India has agreed to allow imports of U.S. pork and pork products into its country.

The announcement comes after the U.S.- India Trade Policy Forum in New Delhi last November looked at the importance access of to U.S. pork is.

In a release from the U.S. Trade Representative, Secretary of Agriculture Tom Vilsack said

This new opportunity marks the culmination of nearly two decades of work to gain market access for U.S. pork to India – and it signals positive movement in U.S.-India trade relations. We will continue working with the Indian government to ensure that the U.S. pork industry can begin shipping its high-quality products to consumers as soon as possible.

The National Pork Producers Council applauded the announcement. In a release from the organization, NPPC President Jen Sorenson said

 NPPC thanks the Biden administration for reaching an agreement with India on market access for our products. We look forward to the new access, which will allow us to provide affordable, wholesome, and nutritious U.S. pork products to consumers in India.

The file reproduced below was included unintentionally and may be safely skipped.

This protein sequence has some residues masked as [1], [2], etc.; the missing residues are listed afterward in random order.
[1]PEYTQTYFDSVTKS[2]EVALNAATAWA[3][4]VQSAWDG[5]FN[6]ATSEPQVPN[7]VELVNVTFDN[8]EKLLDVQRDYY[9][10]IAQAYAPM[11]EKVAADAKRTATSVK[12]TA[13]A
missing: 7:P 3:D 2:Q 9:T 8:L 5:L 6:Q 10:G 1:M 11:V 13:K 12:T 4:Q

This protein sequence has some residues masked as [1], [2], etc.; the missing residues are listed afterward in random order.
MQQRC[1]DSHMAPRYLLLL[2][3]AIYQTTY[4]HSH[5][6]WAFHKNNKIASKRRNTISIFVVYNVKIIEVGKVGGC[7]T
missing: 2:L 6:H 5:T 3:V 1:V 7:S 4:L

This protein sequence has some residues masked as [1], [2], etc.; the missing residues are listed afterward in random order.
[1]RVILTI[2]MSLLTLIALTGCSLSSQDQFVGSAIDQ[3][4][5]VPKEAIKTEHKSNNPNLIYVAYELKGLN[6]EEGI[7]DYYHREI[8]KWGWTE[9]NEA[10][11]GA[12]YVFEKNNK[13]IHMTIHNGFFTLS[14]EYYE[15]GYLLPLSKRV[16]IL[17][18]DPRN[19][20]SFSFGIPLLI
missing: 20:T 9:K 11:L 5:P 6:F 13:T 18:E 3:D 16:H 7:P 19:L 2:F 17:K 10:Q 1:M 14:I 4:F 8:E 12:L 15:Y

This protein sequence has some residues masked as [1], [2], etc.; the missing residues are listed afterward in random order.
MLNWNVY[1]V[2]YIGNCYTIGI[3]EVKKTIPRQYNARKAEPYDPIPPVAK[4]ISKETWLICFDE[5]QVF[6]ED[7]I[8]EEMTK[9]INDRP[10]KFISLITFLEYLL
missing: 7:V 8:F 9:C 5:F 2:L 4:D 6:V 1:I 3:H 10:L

India’s Ban on US Pork

India has a population of 1.26 billion people, so the potential market opportunities that come with the announcement are significant. The ban stems from the fact the USDA and India Department of Animal Husbandry, Dairy, and Fisheries (DAHDF) didn’t have an agreed-on export protocol for bringing US pork into the country.

Religion and Pork Consumption 

India houses the world’s largest Muslim population totaling around two hundred million people.

Several of India’s more commonly practiced religions have strict dietary laws. According to the Pew Research Center, four-in-ten Indian adults say they are vegetarian. Many others say they restrict meat in their diets in other ways, such as meat on certain days or only eating certain meats. The survey also found that most Muslims say a person cannot be Muslim if they eat pork.

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